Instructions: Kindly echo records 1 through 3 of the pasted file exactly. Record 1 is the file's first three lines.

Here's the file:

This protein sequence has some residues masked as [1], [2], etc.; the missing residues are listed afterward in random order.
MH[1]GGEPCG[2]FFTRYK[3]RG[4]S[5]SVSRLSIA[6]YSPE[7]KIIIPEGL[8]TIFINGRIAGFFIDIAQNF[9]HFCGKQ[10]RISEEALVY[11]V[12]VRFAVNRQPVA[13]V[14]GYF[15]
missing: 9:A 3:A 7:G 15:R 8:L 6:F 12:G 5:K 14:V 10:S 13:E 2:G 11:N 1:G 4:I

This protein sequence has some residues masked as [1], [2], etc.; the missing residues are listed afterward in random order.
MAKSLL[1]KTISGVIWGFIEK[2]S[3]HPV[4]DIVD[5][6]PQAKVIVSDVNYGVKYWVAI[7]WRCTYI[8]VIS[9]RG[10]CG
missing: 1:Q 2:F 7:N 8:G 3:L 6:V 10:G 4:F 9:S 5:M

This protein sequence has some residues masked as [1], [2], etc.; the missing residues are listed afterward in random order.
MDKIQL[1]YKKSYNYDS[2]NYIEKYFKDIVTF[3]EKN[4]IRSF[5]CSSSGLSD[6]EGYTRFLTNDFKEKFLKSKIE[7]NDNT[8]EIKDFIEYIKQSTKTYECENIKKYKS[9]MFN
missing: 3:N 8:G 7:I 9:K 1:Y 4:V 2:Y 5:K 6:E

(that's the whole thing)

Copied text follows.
This protein sequence has some residues masked as [1], [2], etc.; the missing residues are listed afterward in random order.
MH[1]GGEPCG[2]FFTRYK[3]RG[4]S[5]SVSRLSIA[6]YSPE[7]KIIIPEGL[8]TIFINGRIAGFFIDIAQNF[9]HFCGKQ[10]RISEEALVY[11]V[12]VRFAVNRQPVA[13]V[14]GYF[15]
missing: 9:A 3:A 7:G 15:R 8:L 6:F 12:G 5:K 14:V 10:S 13:E 2:G 11:N 1:G 4:I

This protein sequence has some residues masked as [1], [2], etc.; the missing residues are listed afterward in random order.
MAKSLL[1]KTISGVIWGFIEK[2]S[3]HPV[4]DIVD[5][6]PQAKVIVSDVNYGVKYWVAI[7]WRCTYI[8]VIS[9]RG[10]CG
missing: 1:Q 2:F 7:N 8:G 3:L 6:V 10:G 4:F 9:S 5:M

This protein sequence has some residues masked as [1], [2], etc.; the missing residues are listed afterward in random order.
MDKIQL[1]YKKSYNYDS[2]NYIEKYFKDIVTF[3]EKN[4]IRSF[5]CSSSGLSD[6]EGYTRFLTNDFKEKFLKSKIE[7]NDNT[8]EIKDFIEYIKQSTKTYECENIKKYKS[9]MFN
missing: 3:N 8:G 7:I 9:K 1:Y 4:V 2:Y 5:K 6:E